Outgoing messages can also go through multiple stages, as defined by the send pipeline in use. The figure above shows the stages and standard components for a send pipeline. They are:

  • Pre-assemble: No standard components are provided. Instead, custom components can be inserted here as needed.

  • Assemble: Paralleling the Disassemble stage in a receive pipeline, this stage also has three standard components. The Flat File Assembler converts an XML message into a positional or delimited flat file, and the XML Assembler supports adding an envelope and making other changes to an outgoing XML message. The third option, the BizTalk Framework Assembler, packages messages for reliable transmission using the BizTalk Framework messaging technology.

  • Encode: BizTalk Server defines only one standard component for this stage, the MIME/SMIME Encoder. This component packages outgoing messages in either MIME or S/MIME format. If S/MIME is used, the message can also be digitally signed and/or encrypted.

BizTalk Server defines some default pipelines, including a simple receive/send pair that can be used for handling messages that are already expressed in XML. A developer can also create custom pipelines using the Pipeline Designer. This tool, which runs inside Visual Studio, provides a graphical interface that enables the developer to drag and drop components to create pipelines with whatever behavior is required.

After a message has made its way through an adapter and a receive pipeline, the next step is to determine where it should go. A message is most often targeted to an orchestration, but it’s also possible for a message to go directly to a send pipeline, allowing BizTalk Server to be used as purely a messaging system. In either case, this matching of messages with their destinations is done using subscriptions.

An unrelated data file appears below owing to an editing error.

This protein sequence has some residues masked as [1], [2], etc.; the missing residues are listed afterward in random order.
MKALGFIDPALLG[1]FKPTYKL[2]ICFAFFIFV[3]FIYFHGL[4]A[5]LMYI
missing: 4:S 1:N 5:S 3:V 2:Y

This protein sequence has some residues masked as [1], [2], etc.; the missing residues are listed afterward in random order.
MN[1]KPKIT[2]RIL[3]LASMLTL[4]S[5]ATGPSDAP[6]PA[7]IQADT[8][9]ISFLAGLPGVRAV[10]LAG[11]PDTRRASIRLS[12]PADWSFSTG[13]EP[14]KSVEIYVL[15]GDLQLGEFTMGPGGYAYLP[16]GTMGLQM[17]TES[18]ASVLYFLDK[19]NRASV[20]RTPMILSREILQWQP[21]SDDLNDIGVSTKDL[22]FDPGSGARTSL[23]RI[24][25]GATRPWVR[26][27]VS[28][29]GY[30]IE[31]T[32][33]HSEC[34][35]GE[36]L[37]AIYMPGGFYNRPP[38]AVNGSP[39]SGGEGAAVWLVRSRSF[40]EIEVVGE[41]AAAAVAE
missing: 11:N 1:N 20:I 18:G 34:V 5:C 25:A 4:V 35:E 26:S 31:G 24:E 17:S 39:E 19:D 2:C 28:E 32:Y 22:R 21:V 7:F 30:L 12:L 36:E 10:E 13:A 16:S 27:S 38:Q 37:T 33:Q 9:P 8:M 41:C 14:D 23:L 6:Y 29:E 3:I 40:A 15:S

When a message is processed by a receive pipeline, a message context is created that contains various properties of the message. An orchestration or a send pipeline can subscribe to messages based on the values of these properties. For example, an orchestration might create a subscription that matches all messages of the type “Invoice”, or all messages of the type “Invoice” received from the QwickBank corporation, or all messages of the type “Invoice” received from the QwickBank corporation that are for more than $10,000. However it is specified, a subscription returns to its subscriber only those messages that match the criteria that the subscription defines. A received message might initiate a business process by instantiating some orchestration or it might activate another step in an already running business process. Similarly, when an orchestration sends a message, that message is matched to a send pipeline based on a subscription that pipeline has established.

  • In BizTalk Server, it is also possible to subscribe to specific error conditions. An error message can be processed in a particular way or routed to a specific destination, such as a Windows SharePoint Services folder.

The BizTalk Server Messaging Engine
Publish and Subscribe Architecture